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of the best, most remarkable, and productive correspondents of the last century, there are volumes of letters to be published, and unpublished poems, and who knows what else, lurking in the antique spice cabinets” in Williams’s North Carolina home (xiii). While the call to action for a comprehensive biography may be too overwhelming of a task for some younger researchers, Richard Deming provides a call for future research that is a bit smaller in scale, but no less significant. Arguing that there has been “insufficient attention to Williams’ photographs and his identity as a photographer,” Deming suggests that “there is a great deal more to discover in terms of thinking about Jonathan Williams and what his work signifies” (269). As a researcher of Williams and all things Black Mountain College, I was a bit disappointed not

to find an index within The Lord of Orchards. However, I must say that this collection merits a coverto-cover read, so perhaps an index may just detract from the fruitful harvest Beam, Owens, and the contributors offer readers in The Lord of Orchards. Williams’s life and work, as portrayed in The Lord of Orchards, offer an intimate, intricate portrait not only of a productive, artistic life, but also what makes a life worth living. Williams’s legacy has much to teach all of us about how to live, even in times as troubled and tumultuous as our own. Williams’s life in the arts “demanded direct and persistent engagement with the world” (xxiii) and his writing “insists on the primary importance of imagination as a foil to ignorance and pinpoints ignorance (whether in the arts, civic, or personal realms) as the source of cultural blight” (xx). Here, it seems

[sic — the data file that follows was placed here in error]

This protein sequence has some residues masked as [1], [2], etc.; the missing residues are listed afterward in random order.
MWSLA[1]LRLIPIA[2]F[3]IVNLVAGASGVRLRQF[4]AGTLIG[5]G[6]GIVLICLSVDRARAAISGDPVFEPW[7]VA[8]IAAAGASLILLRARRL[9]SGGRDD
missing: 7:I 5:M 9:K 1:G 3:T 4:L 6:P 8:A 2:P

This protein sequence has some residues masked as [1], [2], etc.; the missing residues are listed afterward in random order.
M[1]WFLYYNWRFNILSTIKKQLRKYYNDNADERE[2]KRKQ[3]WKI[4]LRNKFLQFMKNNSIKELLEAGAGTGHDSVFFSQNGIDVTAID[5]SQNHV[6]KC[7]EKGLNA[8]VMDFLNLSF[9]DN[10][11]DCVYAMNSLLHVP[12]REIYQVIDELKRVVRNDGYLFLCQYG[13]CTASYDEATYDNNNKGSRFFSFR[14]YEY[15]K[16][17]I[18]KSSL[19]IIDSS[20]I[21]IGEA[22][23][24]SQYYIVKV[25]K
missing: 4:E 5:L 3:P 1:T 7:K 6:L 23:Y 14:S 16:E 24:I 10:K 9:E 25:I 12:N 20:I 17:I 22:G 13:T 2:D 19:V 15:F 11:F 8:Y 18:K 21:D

we all have much to be grateful to Williams for, because art, after all, does demand engagement, and within each of us, there is a vast need to cultivate our own creativity in order to oppose ignorance and “cultural blight.” As Ronald Johnson aptly puts it, the “fate of multitalented men” like Williams “is often that their art is not comprehended by more direct minds.” However, “It may be, though, peeping through exactly these so often cranky, crossgrained, quirky minds, that one focuses best on a complex time.” Johnson describes Williams as being “like Ezra Pound and Ruskin before him, that rare breed of proselytizing exemplar to whom each act of art constitutes an impetus for freedom” (245). Williams’s work, as depicted here in Lord of Orchards, reminds us all that creativity, the pursuit of imagination, and the preservation of good writing, are all, indeed, liberatory acts. n

STEPHEN SMITH HONORED AT THE NORTH CAROLINA WRITERS CONFERENCE Stephen Smith, one of the founding members of the North Carolina Writers’ Network, was the honoree of the 2018 North Carolina Writers Conference, held at the Weymouth Center for the Arts & Humanities in Southern Pines. A Maryland native, Smith earned his BA at Elon College and MFA at UNC Greensboro, then in 1977 moved to Southern Pines and joined the faculty at Sandhills Community College, where he edited the Sandhills Review. Smith’s poems, stories, columns, and reviews have appeared in many periodicals and anthologies, including The Pilot, PineStraw, Salt, and O. Henry. He is the author of seven books of poetry and prose. His honors include the Zoe Kincaid Brockman Prize for poetry and four North Carolina Press awards. He is also a three-time winner of the Kerrville Folk Festival New Folk Competition for songwriting. Among those who spoke about the honoree, Clyde Edgerton remarked upon the supportive nature of the North Carolina writing community and noted Smith’s influence on the Weymouth Center and all the writers

who go there: “Something is in the water and in the air and in the walls at Weymouth – and that something in the walls has been mixed and smoothed and crafted by Stephen Smith. Former North Carolina poet laureate Shelby Stephenson read a poem written for the occasion, in which he celebrates Smith’s years of teaching: Stephen’s taught school so long he knows more than we forget. . . . .... How fortunate his students are. He gives them the chance to free themselves up from constrictions of too much thought. . . .

Like Edgerton, Stephenson noted Smith’s magnanimity saying, “If I could I would give Stephen one big / award, spelled out in gold – Generosity.” n

Profile for East Carolina University

North Carolina Literary Review Online 2019  

A literary review published online annually by East Carolina University and by the North Carolina Literary and Historical Association.

North Carolina Literary Review Online 2019  

A literary review published online annually by East Carolina University and by the North Carolina Literary and Historical Association.